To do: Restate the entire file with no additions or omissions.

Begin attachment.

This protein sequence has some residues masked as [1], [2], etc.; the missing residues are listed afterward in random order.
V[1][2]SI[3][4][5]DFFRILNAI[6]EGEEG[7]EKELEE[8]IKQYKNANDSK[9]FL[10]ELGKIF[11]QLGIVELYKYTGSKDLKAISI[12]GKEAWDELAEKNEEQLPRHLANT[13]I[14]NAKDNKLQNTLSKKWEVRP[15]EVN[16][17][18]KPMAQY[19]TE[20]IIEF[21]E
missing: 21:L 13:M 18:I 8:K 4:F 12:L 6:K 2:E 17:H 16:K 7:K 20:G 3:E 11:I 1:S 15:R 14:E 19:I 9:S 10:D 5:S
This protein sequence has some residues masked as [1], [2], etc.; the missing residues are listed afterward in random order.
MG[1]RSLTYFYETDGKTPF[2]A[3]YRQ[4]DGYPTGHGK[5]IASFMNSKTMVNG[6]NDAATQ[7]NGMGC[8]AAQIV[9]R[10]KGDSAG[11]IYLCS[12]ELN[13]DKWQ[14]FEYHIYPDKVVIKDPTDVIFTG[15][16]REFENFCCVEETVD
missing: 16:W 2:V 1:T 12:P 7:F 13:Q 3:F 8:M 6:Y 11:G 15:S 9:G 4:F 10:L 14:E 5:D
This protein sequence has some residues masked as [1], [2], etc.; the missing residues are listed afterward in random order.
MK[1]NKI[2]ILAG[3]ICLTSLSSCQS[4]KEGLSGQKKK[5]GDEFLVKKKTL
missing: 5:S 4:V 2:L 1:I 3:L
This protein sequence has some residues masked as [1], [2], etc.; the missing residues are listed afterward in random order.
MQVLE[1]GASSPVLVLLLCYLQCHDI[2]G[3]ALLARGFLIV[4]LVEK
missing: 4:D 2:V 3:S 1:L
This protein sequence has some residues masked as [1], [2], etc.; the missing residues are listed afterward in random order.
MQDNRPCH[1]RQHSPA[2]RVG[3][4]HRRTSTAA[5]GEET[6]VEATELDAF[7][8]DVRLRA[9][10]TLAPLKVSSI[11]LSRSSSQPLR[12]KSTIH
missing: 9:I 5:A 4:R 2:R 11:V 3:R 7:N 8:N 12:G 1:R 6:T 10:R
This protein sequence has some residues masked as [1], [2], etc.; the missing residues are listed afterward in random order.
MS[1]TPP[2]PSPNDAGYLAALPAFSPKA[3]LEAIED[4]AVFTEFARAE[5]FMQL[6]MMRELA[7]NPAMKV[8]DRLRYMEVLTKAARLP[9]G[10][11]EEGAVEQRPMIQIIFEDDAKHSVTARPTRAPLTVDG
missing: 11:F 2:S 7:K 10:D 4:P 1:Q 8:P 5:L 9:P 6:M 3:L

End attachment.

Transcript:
This protein sequence has some residues masked as [1], [2], etc.; the missing residues are listed afterward in random order.
V[1][2]SI[3][4][5]DFFRILNAI[6]EGEEG[7]EKELEE[8]IKQYKNANDSK[9]FL[10]ELGKIF[11]QLGIVELYKYTGSKDLKAISI[12]GKEAWDELAEKNEEQLPRHLANT[13]I[14]NAKDNKLQNTLSKKWEVRP[15]EVN[16][17][18]KPMAQY[19]TE[20]IIEF[21]E
missing: 21:L 13:M 18:I 8:K 4:F 12:L 6:K 2:E 17:H 16:K 7:K 20:G 3:E 11:I 1:S 15:R 14:E 19:I 9:S 10:D 5:S
This protein sequence has some residues masked as [1], [2], etc.; the missing residues are listed afterward in random order.
MG[1]RSLTYFYETDGKTPF[2]A[3]YRQ[4]DGYPTGHGK[5]IASFMNSKTMVNG[6]NDAATQ[7]NGMGC[8]AAQIV[9]R[10]KGDSAG[11]IYLCS[12]ELN[13]DKWQ[14]FEYHIYPDKVVIKDPTDVIFTG[15][16]REFENFCCVEETVD
missing: 16:W 2:V 1:T 12:P 7:F 13:Q 3:F 8:M 6:Y 11:G 15:S 9:G 4:F 10:L 14:E 5:D
This protein sequence has some residues masked as [1], [2], etc.; the missing residues are listed afterward in random order.
MK[1]NKI[2]ILAG[3]ICLTSLSSCQS[4]KEGLSGQKKK[5]GDEFLVKKKTL
missing: 5:S 4:V 2:L 1:I 3:L
This protein sequence has some residues masked as [1], [2], etc.; the missing residues are listed afterward in random order.
MQVLE[1]GASSPVLVLLLCYLQCHDI[2]G[3]ALLARGFLIV[4]LVEK
missing: 4:D 2:V 3:S 1:L
This protein sequence has some residues masked as [1], [2], etc.; the missing residues are listed afterward in random order.
MQDNRPCH[1]RQHSPA[2]RVG[3][4]HRRTSTAA[5]GEET[6]VEATELDAF[7][8]DVRLRA[9][10]TLAPLKVSSI[11]LSRSSSQPLR[12]KSTIH
missing: 9:I 5:A 4:R 2:R 11:V 3:R 7:N 8:N 12:G 1:R 6:T 10:R
This protein sequence has some residues masked as [1], [2], etc.; the missing residues are listed afterward in random order.
MS[1]TPP[2]PSPNDAGYLAALPAFSPKA[3]LEAIED[4]AVFTEFARAE[5]FMQL[6]MMRELA[7]NPAMKV[8]DRLRYMEVLTKAARLP[9]G[10][11]EEGAVEQRPMIQIIFEDDAKHSVTARPTRAPLTVDG
missing: 11:F 2:S 7:K 10:D 4:P 1:Q 8:P 5:L 9:P 6:M 3:L